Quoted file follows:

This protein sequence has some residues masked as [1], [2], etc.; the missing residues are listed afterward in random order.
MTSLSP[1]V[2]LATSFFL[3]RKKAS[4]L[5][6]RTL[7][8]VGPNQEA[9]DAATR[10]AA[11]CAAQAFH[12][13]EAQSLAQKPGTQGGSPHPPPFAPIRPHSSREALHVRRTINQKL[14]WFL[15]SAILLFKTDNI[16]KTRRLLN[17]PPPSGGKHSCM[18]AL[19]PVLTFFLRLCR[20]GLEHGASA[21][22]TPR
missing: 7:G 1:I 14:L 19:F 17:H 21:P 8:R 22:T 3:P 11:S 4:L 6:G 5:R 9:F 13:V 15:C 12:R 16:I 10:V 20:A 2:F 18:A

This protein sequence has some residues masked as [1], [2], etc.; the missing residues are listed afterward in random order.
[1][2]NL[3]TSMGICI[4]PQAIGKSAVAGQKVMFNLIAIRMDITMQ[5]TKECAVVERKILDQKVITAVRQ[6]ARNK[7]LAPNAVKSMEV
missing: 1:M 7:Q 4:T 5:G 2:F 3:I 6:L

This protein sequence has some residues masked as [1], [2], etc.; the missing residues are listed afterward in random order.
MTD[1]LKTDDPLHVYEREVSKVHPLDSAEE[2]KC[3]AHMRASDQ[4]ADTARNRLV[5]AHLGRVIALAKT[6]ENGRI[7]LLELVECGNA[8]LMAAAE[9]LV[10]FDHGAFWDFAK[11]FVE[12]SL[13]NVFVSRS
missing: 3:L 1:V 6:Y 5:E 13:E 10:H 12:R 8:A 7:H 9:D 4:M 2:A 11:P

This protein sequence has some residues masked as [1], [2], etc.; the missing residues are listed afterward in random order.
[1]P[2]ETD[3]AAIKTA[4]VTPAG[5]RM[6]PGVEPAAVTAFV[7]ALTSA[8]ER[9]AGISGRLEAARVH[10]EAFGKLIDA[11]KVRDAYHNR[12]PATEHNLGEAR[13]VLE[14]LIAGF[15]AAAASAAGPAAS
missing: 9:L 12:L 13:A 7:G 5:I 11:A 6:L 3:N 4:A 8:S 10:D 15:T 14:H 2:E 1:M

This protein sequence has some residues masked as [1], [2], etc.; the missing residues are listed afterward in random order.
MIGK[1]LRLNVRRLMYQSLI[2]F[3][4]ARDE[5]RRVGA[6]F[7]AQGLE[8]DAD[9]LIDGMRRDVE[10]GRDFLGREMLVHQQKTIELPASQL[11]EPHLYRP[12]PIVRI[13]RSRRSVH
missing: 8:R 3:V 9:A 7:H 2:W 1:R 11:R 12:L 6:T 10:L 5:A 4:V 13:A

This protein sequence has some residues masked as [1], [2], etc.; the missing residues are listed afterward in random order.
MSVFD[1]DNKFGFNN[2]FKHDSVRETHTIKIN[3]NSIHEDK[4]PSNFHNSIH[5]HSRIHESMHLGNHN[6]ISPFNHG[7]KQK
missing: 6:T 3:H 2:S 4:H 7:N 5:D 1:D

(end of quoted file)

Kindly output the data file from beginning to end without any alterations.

This protein sequence has some residues masked as [1], [2], etc.; the missing residues are listed afterward in random order.
MTSLSP[1]V[2]LATSFFL[3]RKKAS[4]L[5][6]RTL[7][8]VGPNQEA[9]DAATR[10]AA[11]CAAQAFH[12][13]EAQSLAQKPGTQGGSPHPPPFAPIRPHSSREALHVRRTINQKL[14]WFL[15]SAILLFKTDNI[16]KTRRLLN[17]PPPSGGKHSCM[18]AL[19]PVLTFFLRLCR[20]GLEHGASA[21][22]TPR
missing: 7:G 1:I 14:L 19:F 17:H 21:P 8:R 22:T 3:P 11:S 4:L 6:G 5:R 9:F 13:V 15:C 12:R 16:I 10:V 20:A 2:F 18:A

This protein sequence has some residues masked as [1], [2], etc.; the missing residues are listed afterward in random order.
[1][2]NL[3]TSMGICI[4]PQAIGKSAVAGQKVMFNLIAIRMDITMQ[5]TKECAVVERKILDQKVITAVRQ[6]ARNK[7]LAPNAVKSMEV
missing: 1:M 7:Q 4:T 5:G 2:F 3:I 6:L

This protein sequence has some residues masked as [1], [2], etc.; the missing residues are listed afterward in random order.
MTD[1]LKTDDPLHVYEREVSKVHPLDSAEE[2]KC[3]AHMRASDQ[4]ADTARNRLV[5]AHLGRVIALAKT[6]ENGRI[7]LLELVECGNA[8]LMAAAE[9]LV[10]FDHGAFWDFAK[11]FVE[12]SL[13]NVFVSRS
missing: 3:L 1:V 6:Y 5:E 13:E 10:H 12:R 8:A 7:H 9:D 4:M 2:A 11:P

This protein sequence has some residues masked as [1], [2], etc.; the missing residues are listed afterward in random order.
[1]P[2]ETD[3]AAIKTA[4]VTPAG[5]RM[6]PGVEPAAVTAFV[7]ALTSA[8]ER[9]AGISGRLEAARVH[10]EAFGKLIDA[11]KVRDAYHNR[12]PATEHNLGEAR[13]VLE[14]LIAGF[15]AAAASAAGPAAS
missing: 9:L 12:L 13:A 7:G 5:I 11:A 6:L 3:N 4:A 8:S 10:D 15:T 14:H 2:E 1:M

This protein sequence has some residues masked as [1], [2], etc.; the missing residues are listed afterward in random order.
MIGK[1]LRLNVRRLMYQSLI[2]F[3][4]ARDE[5]RRVGA[6]F[7]AQGLE[8]DAD[9]LIDGMRRDVE[10]GRDFLGREMLVHQQKTIELPASQL[11]EPHLYRP[12]PIVRI[13]RSRRSVH
missing: 8:R 3:V 9:A 7:H 2:W 1:R 11:R 12:L 6:T 10:L 5:A 4:V 13:A

This protein sequence has some residues masked as [1], [2], etc.; the missing residues are listed afterward in random order.
MSVFD[1]DNKFGFNN[2]FKHDSVRETHTIKIN[3]NSIHEDK[4]PSNFHNSIH[5]HSRIHESMHLGNHN[6]ISPFNHG[7]KQK
missing: 6:T 3:H 2:S 4:H 7:N 5:D 1:D